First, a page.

MANKATO — Health centers in south-central Minnesota plan to apply for emergency COVID-19 funding made available by the Minnesota Legislature.
Lawmakers designated $200 million in health care grants to be used for planning and responding to the novel coronavirus pandemic. The grants include $50 million available to health care organizations for cash flow relief over the next two to eight weeks.
Mankato Clinic and River’s Edge Hospital and Clinic are both applying for the funding, spokespersons confirmed Monday.
Health care organizations face a Wednesday deadline to apply for portions of the $50 million. Mankato Clinic and River’s Edge haven’t determined what they’d use the funding for, but eligible uses include expanded operations, overtime pay for staff and purchasing medical supplies.
Hospitals and clinics aren’t the only organizations eligible. Ambulance services, pharmacies, long-term care facilities can also apply.
The South Central Health Care Coalition forwarded the grant information to area facilities, said Eric Weller, coalition coordinator. While supplies within the region are currently available, he added the issue is predicting how much will be needed later.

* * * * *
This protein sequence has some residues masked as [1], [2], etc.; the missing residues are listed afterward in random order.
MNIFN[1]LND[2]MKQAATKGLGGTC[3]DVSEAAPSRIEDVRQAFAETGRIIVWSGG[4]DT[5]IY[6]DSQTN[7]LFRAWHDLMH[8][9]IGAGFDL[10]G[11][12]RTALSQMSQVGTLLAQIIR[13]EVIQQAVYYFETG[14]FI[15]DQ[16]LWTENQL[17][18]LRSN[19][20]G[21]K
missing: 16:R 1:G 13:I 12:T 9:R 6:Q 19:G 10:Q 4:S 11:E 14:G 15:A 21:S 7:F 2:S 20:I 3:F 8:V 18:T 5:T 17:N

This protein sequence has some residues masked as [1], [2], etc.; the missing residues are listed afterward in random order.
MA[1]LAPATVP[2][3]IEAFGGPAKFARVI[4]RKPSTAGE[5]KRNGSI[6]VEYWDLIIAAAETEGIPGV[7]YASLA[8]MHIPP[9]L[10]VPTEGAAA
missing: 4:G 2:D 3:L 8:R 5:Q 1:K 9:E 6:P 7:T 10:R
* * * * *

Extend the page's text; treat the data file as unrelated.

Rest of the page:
“What I’m hearing is we still have the supplies available,” he said. “What people are really trying to do is really ramp up and look at what is the potential down the line.”
Facilities completed internal surge plans in recent weeks to determine how many patients they could care for in-house if cases spiked. They’re now working on regional surge plans, Weller said, to figure out where patients would go if a facility reaches its max.
Statewide surge planning is also ongoing, including discussions on where to establish nontraditional care locations. The plans account for worst-case scenarios, as Minnesota has so far had relatively low hospitalization numbers.
As of Sunday, 10 Minnesotans were hospitalized with the virus and five were in intensive care. Total known cases in the state rose to 235 Monday.
State Health Commissioner Jan Malcolm stressed Monday that people should assume the virus is circulating in their communities. The state confirmed multiple instances of community transmission in recent weeks, including in Martin County.
Preparations in south-central Minnesota have gone as hoped, Weller said. He praised a wide range of organizations, from law enforcement to long-term care facilities, for putting plans in place in case the local situation worsens.
“With limited resources and staff in rural Minnesota, they’re doing an outstanding job of preparing,” Weller said.
The remaining $150 million of the funding will be granted later and could be used for treatment, isolation or quarantine for patients